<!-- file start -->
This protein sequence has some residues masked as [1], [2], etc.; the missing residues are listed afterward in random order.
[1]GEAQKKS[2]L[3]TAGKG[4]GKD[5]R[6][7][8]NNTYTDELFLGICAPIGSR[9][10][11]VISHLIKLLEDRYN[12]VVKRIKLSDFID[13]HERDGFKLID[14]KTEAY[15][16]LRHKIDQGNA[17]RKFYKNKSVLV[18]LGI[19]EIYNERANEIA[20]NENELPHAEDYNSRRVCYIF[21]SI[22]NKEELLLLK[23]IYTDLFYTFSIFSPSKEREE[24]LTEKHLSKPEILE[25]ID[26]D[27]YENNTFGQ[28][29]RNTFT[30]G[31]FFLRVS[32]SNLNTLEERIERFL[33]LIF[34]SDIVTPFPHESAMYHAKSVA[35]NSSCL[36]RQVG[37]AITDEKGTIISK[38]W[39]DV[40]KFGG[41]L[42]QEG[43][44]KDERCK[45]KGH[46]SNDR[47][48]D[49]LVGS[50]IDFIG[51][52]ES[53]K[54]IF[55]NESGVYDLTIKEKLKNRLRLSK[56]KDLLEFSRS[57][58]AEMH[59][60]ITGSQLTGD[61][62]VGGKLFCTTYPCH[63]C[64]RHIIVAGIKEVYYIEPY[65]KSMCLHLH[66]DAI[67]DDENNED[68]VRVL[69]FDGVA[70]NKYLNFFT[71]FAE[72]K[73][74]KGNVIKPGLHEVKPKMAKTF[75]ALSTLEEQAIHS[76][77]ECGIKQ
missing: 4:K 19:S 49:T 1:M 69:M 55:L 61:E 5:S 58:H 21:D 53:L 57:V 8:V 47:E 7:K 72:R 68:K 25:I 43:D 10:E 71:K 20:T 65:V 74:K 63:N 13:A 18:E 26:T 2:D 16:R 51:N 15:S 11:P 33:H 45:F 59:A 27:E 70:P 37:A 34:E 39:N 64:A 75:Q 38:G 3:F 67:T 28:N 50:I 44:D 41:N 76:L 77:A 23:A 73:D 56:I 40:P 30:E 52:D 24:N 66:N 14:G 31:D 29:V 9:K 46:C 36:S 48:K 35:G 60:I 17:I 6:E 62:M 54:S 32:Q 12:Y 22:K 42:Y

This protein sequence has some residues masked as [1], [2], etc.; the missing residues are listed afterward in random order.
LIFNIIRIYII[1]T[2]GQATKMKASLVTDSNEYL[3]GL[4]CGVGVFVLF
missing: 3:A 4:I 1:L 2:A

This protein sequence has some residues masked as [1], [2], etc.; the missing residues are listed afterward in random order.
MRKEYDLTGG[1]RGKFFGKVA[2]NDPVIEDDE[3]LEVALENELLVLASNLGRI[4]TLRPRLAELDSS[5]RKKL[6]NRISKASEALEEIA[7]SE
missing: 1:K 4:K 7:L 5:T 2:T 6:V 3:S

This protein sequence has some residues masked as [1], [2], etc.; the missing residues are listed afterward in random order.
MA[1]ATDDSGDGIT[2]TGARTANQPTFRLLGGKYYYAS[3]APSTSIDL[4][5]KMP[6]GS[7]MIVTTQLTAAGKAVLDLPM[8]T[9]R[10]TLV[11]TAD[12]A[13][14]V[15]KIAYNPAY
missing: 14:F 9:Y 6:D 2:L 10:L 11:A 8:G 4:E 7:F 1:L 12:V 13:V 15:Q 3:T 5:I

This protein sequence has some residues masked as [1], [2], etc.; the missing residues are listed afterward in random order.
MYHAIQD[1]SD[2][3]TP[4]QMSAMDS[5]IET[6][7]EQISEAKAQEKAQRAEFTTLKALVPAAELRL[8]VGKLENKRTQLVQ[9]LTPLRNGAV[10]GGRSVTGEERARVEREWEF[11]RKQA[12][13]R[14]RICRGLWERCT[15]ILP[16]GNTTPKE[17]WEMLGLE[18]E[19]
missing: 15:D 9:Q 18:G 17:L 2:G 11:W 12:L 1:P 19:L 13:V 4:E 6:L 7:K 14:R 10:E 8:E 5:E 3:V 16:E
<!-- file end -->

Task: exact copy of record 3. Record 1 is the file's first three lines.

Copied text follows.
This protein sequence has some residues masked as [1], [2], etc.; the missing residues are listed afterward in random order.
MRKEYDLTGG[1]RGKFFGKVA[2]NDPVIEDDE[3]LEVALENELLVLASNLGRI[4]TLRPRLAELDSS[5]RKKL[6]NRISKASEALEEIA[7]SE
missing: 1:K 4:K 7:L 5:T 2:T 6:V 3:S